Let’s Talk Dance is a new series where we deep dive into all things dance, structure and alignment. Featuring different contributors across the series, we will start with an exploration of historical and technical dance knowledge. It’s a great way to understand the significance of dance fundamentals for both beginner and advanced dancers.
This week our contributor Saskia Ellis, is a dancer in our Pre-Professional Year 2020 (PPY) programand has been following Sydney Dance Company since childhood. After transitioning from classical ballet to contemporary dance, Saskia was increasingly drawn to the philosophies and training principles offered by the PPY program. Here she combines both her love of movement and the written word in a piece that illustrates the fundamental positions of the feet in classical ballet.
The five basic ballet positions of the feet were developed as the foundations to all further progressions of steps within classical ballet. Developed in 1725, by Pierre Beauchamp, the five positions have been the universally used basis of classical ballet technique for nearly 300 years. Beauchamp was a dancer, choreographer, and later ballet master, during the 1800s, and was credited with the development of the positions, as well as being the founder of the Beauchamp-Feuillet method of notation.
All five positions share certain qualities, such as the external rotation of the femur bone causing the outward placement of the feet, and the simultaneous and equal rotation and extension of both the working and supporting leg. Additionally, these are qualities that are carried across all areas of ballet and maintained in nearly every variation of ballet positions and movement sequences.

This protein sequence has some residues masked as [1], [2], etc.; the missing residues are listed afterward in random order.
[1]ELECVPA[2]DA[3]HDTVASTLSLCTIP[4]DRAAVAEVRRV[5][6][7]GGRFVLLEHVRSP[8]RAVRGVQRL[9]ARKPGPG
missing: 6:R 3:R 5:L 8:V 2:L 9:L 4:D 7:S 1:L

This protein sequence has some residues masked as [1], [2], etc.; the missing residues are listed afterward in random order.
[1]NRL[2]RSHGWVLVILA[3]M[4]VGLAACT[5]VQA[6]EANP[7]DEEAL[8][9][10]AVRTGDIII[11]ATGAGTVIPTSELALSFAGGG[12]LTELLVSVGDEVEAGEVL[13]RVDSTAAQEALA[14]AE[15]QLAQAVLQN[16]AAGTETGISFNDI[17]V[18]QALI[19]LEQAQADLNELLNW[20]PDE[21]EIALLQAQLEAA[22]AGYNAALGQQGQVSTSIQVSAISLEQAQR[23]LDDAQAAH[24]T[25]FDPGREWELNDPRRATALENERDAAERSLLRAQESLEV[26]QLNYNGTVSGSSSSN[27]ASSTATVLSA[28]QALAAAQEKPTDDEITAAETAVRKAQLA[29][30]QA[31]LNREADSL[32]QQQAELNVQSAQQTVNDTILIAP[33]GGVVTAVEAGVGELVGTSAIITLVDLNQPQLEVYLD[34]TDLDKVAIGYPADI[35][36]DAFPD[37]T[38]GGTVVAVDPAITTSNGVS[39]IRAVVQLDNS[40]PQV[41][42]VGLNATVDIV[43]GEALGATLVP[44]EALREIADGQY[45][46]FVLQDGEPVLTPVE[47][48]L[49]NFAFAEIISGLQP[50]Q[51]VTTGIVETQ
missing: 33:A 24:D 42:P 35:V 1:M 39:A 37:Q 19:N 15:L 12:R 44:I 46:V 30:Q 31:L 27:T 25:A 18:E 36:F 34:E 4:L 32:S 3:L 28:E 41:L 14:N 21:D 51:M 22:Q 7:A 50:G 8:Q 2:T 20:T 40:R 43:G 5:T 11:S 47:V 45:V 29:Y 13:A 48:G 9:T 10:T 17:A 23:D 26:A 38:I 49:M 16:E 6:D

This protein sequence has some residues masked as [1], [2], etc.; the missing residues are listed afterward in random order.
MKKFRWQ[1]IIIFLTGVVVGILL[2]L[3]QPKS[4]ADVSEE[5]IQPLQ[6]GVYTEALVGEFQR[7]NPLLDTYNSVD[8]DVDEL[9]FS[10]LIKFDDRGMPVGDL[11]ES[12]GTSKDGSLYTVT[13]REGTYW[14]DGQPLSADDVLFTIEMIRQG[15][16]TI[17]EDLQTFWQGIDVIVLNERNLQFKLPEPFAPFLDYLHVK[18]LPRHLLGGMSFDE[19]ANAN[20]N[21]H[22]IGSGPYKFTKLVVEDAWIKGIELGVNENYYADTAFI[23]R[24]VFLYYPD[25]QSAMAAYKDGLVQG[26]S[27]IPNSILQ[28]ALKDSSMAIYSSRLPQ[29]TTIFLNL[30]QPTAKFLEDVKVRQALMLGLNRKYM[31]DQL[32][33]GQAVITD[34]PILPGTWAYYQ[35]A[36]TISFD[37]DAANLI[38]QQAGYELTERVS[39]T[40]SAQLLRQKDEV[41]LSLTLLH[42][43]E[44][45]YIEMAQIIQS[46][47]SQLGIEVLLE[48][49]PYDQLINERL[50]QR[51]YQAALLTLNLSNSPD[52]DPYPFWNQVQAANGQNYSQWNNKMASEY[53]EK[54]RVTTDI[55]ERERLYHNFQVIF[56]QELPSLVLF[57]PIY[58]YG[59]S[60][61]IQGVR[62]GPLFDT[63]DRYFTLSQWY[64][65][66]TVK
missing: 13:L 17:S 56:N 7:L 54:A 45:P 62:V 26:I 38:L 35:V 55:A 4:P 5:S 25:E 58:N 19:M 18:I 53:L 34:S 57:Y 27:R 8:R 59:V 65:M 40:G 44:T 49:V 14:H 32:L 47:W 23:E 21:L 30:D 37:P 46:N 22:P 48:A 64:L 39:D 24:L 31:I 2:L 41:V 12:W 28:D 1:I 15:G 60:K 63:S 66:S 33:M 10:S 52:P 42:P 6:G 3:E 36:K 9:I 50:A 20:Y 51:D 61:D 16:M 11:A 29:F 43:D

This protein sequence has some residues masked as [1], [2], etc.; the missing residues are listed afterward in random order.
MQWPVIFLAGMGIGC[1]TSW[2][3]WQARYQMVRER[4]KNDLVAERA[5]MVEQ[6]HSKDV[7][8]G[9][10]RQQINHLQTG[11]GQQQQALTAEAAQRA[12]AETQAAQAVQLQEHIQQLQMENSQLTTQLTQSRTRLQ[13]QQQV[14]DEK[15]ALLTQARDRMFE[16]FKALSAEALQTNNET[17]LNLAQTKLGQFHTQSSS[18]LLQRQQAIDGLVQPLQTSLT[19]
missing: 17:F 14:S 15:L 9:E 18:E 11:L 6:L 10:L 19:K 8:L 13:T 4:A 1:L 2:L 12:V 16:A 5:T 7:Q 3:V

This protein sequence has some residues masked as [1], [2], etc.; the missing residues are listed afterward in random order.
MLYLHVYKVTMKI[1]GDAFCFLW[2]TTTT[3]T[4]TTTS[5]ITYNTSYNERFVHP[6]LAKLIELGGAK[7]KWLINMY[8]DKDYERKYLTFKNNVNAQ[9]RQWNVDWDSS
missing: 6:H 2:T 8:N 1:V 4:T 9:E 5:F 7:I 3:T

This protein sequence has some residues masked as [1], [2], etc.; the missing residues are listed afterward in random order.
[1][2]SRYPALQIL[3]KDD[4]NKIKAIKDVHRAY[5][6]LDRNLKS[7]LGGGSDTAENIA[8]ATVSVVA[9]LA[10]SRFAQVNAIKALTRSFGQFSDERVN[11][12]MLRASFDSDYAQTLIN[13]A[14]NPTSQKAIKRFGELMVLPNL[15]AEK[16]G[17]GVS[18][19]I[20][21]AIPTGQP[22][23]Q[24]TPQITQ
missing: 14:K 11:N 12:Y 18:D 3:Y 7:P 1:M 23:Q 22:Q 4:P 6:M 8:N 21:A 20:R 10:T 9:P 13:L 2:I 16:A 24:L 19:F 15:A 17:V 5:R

First Position is the first of the five positions and demonstrates an adjoining of the heels and inside legs, with an outward rotation generated from the hip socket creating a continual rotating spiral of the legs.
Second Position is the succession of the first position, maintaining the outward alignment and rotation of the legs, with an additionally lateral separation of the inside heels and legs. This allows for a broader basis of support, and wider range of movement in the pelvis and hips.
Third Position is the transitional position between first and fifth, incorporating a slight overlapped alignment of the feet and legs. The heel of the front foot aligns with the arch of the back foot, requiring a larger focus of the engagement of the adductors, and rotation of the femur bone in the acetabulum (head of the thigh bone within the hip socket).
Fourth Position replicates the parallel alignment of the rotated legs and feet placed in front of one another, now incorporating an anterior separation between them. This allows for a larger range of rotation within the hip socket and creates an increased sense of torque between the upper body, legs and spine.
Fifth Position traditionally demonstrates a complete crossing of both rotated legs and feet. The legs are lengthened, overlapped, and rotating to create a visible front foot, and a completely concealed back foot. This creates the illusion of two legs transitioning into one.
These universally known positions, applied for nearly three centuries, create the clarity, structure and consistency within the global execution of classical ballet.
2020 Pre-Professional Year dancer
Illustrations by Patricia Hayes Cavanagh, 2020 Pre-Professional Year dancer.